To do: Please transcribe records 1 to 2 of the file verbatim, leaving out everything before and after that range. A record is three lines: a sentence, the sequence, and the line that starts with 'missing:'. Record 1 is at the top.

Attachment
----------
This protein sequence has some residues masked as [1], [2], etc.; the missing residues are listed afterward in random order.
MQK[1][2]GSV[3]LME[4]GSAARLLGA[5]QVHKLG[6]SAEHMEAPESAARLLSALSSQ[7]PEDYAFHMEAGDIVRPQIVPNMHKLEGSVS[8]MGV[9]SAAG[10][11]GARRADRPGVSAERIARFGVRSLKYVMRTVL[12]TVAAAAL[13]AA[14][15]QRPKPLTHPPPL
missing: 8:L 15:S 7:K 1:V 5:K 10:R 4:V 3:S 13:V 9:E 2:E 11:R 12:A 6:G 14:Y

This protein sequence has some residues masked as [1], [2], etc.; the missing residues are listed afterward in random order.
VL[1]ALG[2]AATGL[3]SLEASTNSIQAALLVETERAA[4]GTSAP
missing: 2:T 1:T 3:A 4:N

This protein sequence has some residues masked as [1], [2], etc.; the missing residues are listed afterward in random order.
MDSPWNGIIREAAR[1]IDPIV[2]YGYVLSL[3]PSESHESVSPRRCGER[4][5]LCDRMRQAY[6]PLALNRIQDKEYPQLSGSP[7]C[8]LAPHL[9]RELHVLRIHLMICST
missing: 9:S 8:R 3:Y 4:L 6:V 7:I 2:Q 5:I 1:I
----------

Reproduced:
This protein sequence has some residues masked as [1], [2], etc.; the missing residues are listed afterward in random order.
MQK[1][2]GSV[3]LME[4]GSAARLLGA[5]QVHKLG[6]SAEHMEAPESAARLLSALSSQ[7]PEDYAFHMEAGDIVRPQIVPNMHKLEGSVS[8]MGV[9]SAAG[10][11]GARRADRPGVSAERIARFGVRSLKYVMRTVL[12]TVAAAAL[13]AA[14][15]QRPKPLTHPPPL
missing: 8:L 15:S 7:K 1:V 5:K 10:R 4:V 3:S 13:V 9:E 2:E 11:R 12:A 6:G 14:Y

This protein sequence has some residues masked as [1], [2], etc.; the missing residues are listed afterward in random order.
VL[1]ALG[2]AATGL[3]SLEASTNSIQAALLVETERAA[4]GTSAP
missing: 2:T 1:T 3:A 4:N